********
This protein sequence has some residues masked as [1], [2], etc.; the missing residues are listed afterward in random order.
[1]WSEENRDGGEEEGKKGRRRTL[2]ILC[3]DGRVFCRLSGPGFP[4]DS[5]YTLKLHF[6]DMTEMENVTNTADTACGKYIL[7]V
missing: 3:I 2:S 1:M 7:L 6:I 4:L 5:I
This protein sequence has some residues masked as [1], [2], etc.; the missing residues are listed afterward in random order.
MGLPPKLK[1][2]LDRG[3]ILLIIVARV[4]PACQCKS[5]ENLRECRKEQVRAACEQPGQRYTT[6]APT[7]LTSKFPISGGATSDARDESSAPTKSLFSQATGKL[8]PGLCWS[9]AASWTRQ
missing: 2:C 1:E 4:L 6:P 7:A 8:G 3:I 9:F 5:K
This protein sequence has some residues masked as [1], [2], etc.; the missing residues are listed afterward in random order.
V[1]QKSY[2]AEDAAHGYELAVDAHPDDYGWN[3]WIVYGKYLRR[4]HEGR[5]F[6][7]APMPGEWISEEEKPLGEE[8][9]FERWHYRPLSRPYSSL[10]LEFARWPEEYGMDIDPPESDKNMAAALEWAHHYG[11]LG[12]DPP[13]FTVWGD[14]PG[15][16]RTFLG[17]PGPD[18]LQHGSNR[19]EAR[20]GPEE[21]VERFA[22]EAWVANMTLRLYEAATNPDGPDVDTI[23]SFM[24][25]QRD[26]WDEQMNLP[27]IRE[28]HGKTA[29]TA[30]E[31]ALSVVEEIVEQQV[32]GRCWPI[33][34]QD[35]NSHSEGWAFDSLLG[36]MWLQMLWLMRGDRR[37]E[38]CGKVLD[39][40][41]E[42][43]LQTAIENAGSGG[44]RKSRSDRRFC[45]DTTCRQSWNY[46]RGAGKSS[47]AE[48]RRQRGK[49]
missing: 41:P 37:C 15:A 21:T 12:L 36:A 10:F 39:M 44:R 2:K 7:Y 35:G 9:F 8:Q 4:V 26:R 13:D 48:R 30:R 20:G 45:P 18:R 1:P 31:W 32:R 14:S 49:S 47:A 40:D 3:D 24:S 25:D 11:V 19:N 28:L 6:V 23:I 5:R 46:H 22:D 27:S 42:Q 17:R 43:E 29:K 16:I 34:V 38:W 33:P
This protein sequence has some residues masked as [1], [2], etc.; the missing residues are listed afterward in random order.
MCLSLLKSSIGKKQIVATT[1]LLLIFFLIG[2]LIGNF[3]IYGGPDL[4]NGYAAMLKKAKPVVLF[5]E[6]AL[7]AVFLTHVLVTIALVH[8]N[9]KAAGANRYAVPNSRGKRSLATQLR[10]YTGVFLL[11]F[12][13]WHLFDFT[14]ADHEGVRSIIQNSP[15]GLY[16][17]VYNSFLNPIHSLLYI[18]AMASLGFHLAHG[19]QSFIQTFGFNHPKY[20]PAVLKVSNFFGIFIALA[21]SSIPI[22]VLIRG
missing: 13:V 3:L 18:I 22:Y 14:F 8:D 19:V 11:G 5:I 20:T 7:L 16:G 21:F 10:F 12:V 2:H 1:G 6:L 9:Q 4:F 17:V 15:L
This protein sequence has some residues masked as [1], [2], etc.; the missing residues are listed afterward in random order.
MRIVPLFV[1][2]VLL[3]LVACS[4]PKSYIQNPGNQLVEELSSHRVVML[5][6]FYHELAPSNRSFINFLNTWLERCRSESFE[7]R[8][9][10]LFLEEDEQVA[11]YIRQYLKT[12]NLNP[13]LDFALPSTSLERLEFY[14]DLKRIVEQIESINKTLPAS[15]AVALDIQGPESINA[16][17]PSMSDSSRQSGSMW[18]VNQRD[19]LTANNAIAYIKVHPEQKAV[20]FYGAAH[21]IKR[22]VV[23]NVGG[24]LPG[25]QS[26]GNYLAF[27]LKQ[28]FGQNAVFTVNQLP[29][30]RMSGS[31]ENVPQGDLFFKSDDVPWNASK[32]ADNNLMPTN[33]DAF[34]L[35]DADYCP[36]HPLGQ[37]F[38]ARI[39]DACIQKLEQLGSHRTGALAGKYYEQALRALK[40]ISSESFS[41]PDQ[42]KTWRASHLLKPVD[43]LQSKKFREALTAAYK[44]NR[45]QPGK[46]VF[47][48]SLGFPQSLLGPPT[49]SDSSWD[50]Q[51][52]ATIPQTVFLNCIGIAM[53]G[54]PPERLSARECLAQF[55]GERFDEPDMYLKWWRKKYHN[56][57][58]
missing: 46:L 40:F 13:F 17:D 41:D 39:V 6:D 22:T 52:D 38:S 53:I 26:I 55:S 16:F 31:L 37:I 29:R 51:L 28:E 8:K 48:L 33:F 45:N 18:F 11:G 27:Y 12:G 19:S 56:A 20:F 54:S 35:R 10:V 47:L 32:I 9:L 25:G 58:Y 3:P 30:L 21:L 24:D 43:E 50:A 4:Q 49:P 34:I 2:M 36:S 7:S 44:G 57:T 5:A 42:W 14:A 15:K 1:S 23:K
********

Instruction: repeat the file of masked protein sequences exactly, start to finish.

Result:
This protein sequence has some residues masked as [1], [2], etc.; the missing residues are listed afterward in random order.
[1]WSEENRDGGEEEGKKGRRRTL[2]ILC[3]DGRVFCRLSGPGFP[4]DS[5]YTLKLHF[6]DMTEMENVTNTADTACGKYIL[7]V
missing: 3:I 2:S 1:M 7:L 6:I 4:L 5:I
This protein sequence has some residues masked as [1], [2], etc.; the missing residues are listed afterward in random order.
MGLPPKLK[1][2]LDRG[3]ILLIIVARV[4]PACQCKS[5]ENLRECRKEQVRAACEQPGQRYTT[6]APT[7]LTSKFPISGGATSDARDESSAPTKSLFSQATGKL[8]PGLCWS[9]AASWTRQ
missing: 2:C 1:E 4:L 6:P 7:A 8:G 3:I 9:F 5:K
This protein sequence has some residues masked as [1], [2], etc.; the missing residues are listed afterward in random order.
V[1]QKSY[2]AEDAAHGYELAVDAHPDDYGWN[3]WIVYGKYLRR[4]HEGR[5]F[6][7]APMPGEWISEEEKPLGEE[8][9]FERWHYRPLSRPYSSL[10]LEFARWPEEYGMDIDPPESDKNMAAALEWAHHYG[11]LG[12]DPP[13]FTVWGD[14]PG[15][16]RTFLG[17]PGPD[18]LQHGSNR[19]EAR[20]GPEE[21]VERFA[22]EAWVANMTLRLYEAATNPDGPDVDTI[23]SFM[24][25]QRD[26]WDEQMNLP[27]IRE[28]HGKTA[29]TA[30]E[31]ALSVVEEIVEQQV[32]GRCWPI[33][34]QD[35]NSHSEGWAFDSLLG[36]MWLQMLWLMRGDRR[37]E[38]CGKVLD[39][40][41]E[42][43]LQTAIENAGSGG[44]RKSRSDRRFC[45]DTTCRQSWNY[46]RGAGKSS[47]AE[48]RRQRGK[49]
missing: 41:P 37:C 15:A 21:T 12:L 36:A 10:F 39:M 44:R 2:K 7:Y 35:G 9:F 8:Q 4:V 26:R 13:D 48:R 30:R 20:G 45:P 18:R 1:P 31:W 32:R 14:S 49:S 47:A 40:D 3:D 24:S 25:D 11:V 19:N 28:L 6:V 23:I 5:R 46:H 22:D 27:S 42:Q 17:R 43:E 29:K 16:I 34:V 38:W 33:P
This protein sequence has some residues masked as [1], [2], etc.; the missing residues are listed afterward in random order.
MCLSLLKSSIGKKQIVATT[1]LLLIFFLIG[2]LIGNF[3]IYGGPDL[4]NGYAAMLKKAKPVVLF[5]E[6]AL[7]AVFLTHVLVTIALVH[8]N[9]KAAGANRYAVPNSRGKRSLATQLR[10]YTGVFLL[11]F[12][13]WHLFDFT[14]ADHEGVRSIIQNSP[15]GLY[16][17]VYNSFLNPIHSLLYI[18]AMASLGFHLAHG[19]QSFIQTFGFNHPKY[20]PAVLKVSNFFGIFIALA[21]SSIPI[22]VLIRG
missing: 13:V 3:L 18:I 22:Y 14:F 8:D 19:V 11:G 5:I 20:T 7:L 16:G 21:F 10:F 12:V 2:H 1:G 6:L 9:Q 4:F 17:V 15:L
This protein sequence has some residues masked as [1], [2], etc.; the missing residues are listed afterward in random order.
MRIVPLFV[1][2]VLL[3]LVACS[4]PKSYIQNPGNQLVEELSSHRVVML[5][6]FYHELAPSNRSFINFLNTWLERCRSESFE[7]R[8][9][10]LFLEEDEQVA[11]YIRQYLKT[12]NLNP[13]LDFALPSTSLERLEFY[14]DLKRIVEQIESINKTLPAS[15]AVALDIQGPESINA[16][17]PSMSDSSRQSGSMW[18]VNQRD[19]LTANNAIAYIKVHPEQKAV[20]FYGAAH[21]IKR[22]VV[23]NVGG[24]LPG[25]QS[26]GNYLAF[27]LKQ[28]FGQNAVFTVNQLP[29][30]RMSGS[31]ENVPQGDLFFKSDDVPWNASK[32]ADNNLMPTN[33]DAF[34]L[35]DADYCP[36]HPLGQ[37]F[38]ARI[39]DACIQKLEQLGSHRTGALAGKYYEQALRALK[40]ISSESFS[41]PDQ[42]KTWRASHLLKPVD[43]LQSKKFREALTAAYK[44]NR[45]QPGK[46]VF[47][48]SLGFPQSLLGPPT[49]SDSSWD[50]Q[51][52]ATIPQTVFLNCIGIAM[53]G[54]PPERLSARECLAQF[55]GERFDEPDMYLKWWRKKYHN[56][57][58]
missing: 46:L 40:F 13:F 17:D 41:D 39:V 6:D 22:T 52:D 38:S 53:I 26:I 55:S 16:F 31:L 37:I 29:R 51:L 28:E 8:K 48:L 33:F 45:N 18:F 11:G 27:Y 12:G 19:S 56:A 20:F 54:S 35:R 10:V 47:L 32:I 9:L 25:G 58:Y 3:P 30:L 21:L 24:D 43:E 50:A 4:Q 49:P 34:I 2:M 36:S 7:S 44:G 57:T 5:A 42:W 14:A 15:K 1:S 23:K